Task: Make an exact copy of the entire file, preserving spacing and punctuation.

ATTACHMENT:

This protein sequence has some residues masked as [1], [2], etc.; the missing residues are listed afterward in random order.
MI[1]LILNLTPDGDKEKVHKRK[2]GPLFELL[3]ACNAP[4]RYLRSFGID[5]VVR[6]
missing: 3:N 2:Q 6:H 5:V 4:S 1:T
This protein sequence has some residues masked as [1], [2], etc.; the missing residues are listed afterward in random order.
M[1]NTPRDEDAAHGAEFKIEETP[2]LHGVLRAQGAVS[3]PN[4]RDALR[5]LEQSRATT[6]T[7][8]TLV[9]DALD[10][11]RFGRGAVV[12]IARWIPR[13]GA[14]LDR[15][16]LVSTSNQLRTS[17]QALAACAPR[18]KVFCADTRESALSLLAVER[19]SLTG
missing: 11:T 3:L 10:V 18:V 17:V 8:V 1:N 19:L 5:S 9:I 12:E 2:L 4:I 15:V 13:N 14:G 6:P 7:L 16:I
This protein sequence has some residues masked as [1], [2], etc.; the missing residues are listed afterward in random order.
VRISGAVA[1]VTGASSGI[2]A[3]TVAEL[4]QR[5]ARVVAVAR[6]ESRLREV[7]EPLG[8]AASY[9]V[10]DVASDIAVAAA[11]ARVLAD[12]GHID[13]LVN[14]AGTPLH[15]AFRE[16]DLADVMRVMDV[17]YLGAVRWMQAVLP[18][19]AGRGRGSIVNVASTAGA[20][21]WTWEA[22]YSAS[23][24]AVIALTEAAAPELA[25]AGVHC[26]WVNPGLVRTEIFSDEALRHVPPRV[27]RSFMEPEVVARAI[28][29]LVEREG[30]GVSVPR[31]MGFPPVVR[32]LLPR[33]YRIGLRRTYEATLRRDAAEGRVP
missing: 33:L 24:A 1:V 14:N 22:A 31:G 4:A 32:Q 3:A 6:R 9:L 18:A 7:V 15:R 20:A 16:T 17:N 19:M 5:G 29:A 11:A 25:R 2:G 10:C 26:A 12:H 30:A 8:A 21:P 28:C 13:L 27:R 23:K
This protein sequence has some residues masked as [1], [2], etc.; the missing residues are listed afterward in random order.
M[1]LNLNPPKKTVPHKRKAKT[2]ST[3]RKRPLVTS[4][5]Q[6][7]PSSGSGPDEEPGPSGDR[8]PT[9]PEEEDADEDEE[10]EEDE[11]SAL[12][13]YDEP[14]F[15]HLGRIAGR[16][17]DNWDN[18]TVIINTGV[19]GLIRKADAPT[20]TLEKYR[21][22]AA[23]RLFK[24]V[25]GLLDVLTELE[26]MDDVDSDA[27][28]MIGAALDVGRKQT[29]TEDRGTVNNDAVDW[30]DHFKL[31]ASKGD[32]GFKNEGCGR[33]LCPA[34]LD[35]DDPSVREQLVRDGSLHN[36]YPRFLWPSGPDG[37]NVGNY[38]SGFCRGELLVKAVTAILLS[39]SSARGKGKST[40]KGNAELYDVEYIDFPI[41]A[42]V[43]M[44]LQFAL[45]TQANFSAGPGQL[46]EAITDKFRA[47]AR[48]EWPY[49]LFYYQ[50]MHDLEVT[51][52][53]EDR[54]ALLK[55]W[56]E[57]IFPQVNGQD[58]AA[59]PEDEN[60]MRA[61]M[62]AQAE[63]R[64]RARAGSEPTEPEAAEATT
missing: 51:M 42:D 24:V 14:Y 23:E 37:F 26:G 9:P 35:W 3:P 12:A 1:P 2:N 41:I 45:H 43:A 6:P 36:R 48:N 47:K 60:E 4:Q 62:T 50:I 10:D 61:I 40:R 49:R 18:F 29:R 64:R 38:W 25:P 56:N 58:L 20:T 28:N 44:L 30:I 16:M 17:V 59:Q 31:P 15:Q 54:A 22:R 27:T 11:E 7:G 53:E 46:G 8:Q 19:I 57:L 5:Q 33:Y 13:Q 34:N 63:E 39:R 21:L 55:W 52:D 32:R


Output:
This protein sequence has some residues masked as [1], [2], etc.; the missing residues are listed afterward in random order.
MI[1]LILNLTPDGDKEKVHKRK[2]GPLFELL[3]ACNAP[4]RYLRSFGID[5]VVR[6]
missing: 3:N 2:Q 6:H 5:V 4:S 1:T
This protein sequence has some residues masked as [1], [2], etc.; the missing residues are listed afterward in random order.
M[1]NTPRDEDAAHGAEFKIEETP[2]LHGVLRAQGAVS[3]PN[4]RDALR[5]LEQSRATT[6]T[7][8]TLV[9]DALD[10][11]RFGRGAVV[12]IARWIPR[13]GA[14]LDR[15][16]LVSTSNQLRTS[17]QALAACAPR[18]KVFCADTRESALSLLAVER[19]SLTG
missing: 11:T 3:L 10:V 18:V 17:V 8:V 1:N 19:L 5:S 9:I 12:E 2:L 4:I 15:V 13:N 14:G 6:P 7:L 16:I
This protein sequence has some residues masked as [1], [2], etc.; the missing residues are listed afterward in random order.
VRISGAVA[1]VTGASSGI[2]A[3]TVAEL[4]QR[5]ARVVAVAR[6]ESRLREV[7]EPLG[8]AASY[9]V[10]DVASDIAVAAA[11]ARVLAD[12]GHID[13]LVN[14]AGTPLH[15]AFRE[16]DLADVMRVMDV[17]YLGAVRWMQAVLP[18][19]AGRGRGSIVNVASTAGA[20][21]WTWEA[22]YSAS[23][24]AVIALTEAAAPELA[25]AGVHC[26]WVNPGLVRTEIFSDEALRHVPPRV[27]RSFMEPEVVARAI[28][29]LVEREG[30]GVSVPR[31]MGFPPVVR[32]LLPR[33]YRIGLRRTYEATLRRDAAEGRVP
missing: 33:L 24:A 1:V 14:N 22:A 31:G 4:A 32:Q 3:A 6:R 9:L 18:A 7:V 15:R 20:A 16:T 17:N 19:M 5:G 29:A 11:A 25:R 2:G 10:C 26:A 12:H 30:A 8:A 21:P 28:C 13:L 27:R 23:K
This protein sequence has some residues masked as [1], [2], etc.; the missing residues are listed afterward in random order.
M[1]LNLNPPKKTVPHKRKAKT[2]ST[3]RKRPLVTS[4][5]Q[6][7]PSSGSGPDEEPGPSGDR[8]PT[9]PEEEDADEDEE[10]EEDE[11]SAL[12][13]YDEP[14]F[15]HLGRIAGR[16][17]DNWDN[18]TVIINTGV[19]GLIRKADAPT[20]TLEKYR[21][22]AA[23]RLFK[24]V[25]GLLDVLTELE[26]MDDVDSDA[27][28]MIGAALDVGRKQT[29]TEDRGTVNNDAVDW[30]DHFKL[31]ASKGD[32]GFKNEGCGR[33]LCPA[34]LD[35]DDPSVREQLVRDGSLHN[36]YPRFLWPSGPDG[37]NVGNY[38]SGFCRGELLVKAVTAILLS[39]SSARGKGKST[40]KGNAELYDVEYIDFPI[41]A[42]V[43]M[44]LQFAL[45]TQANFSAGPGQL[46]EAITDKFRA[47]AR[48]EWPY[49]LFYYQ[50]MHDLEVT[51][52][53]EDR[54]ALLK[55]W[56]E[57]IFPQVNGQD[58]AA[59]PEDEN[60]MRA[61]M[62]AQAE[63]R[64]RARAGSEPTEPEAAEATT
missing: 51:M 42:D 24:V 14:Y 23:E 37:F 26:G 9:P 35:W 3:P 12:A 1:P 2:N 41:I 45:H 43:A 6:P 36:R 48:N 47:K 60:E 4:Q 62:T 50:I 10:D 61:I 40:R 49:R 18:F 29:R 64:R 38:W 25:P 56:N 58:L 20:T 28:N 44:L 30:I 16:M 17:V 59:Q 31:P 15:Q 54:A 22:R 27:T 11:E 7:G 53:E 46:G 8:Q 19:I 57:L 5:Q 33:Y 13:Q 34:N 63:E 39:R 21:L 55:W 52:D 32:R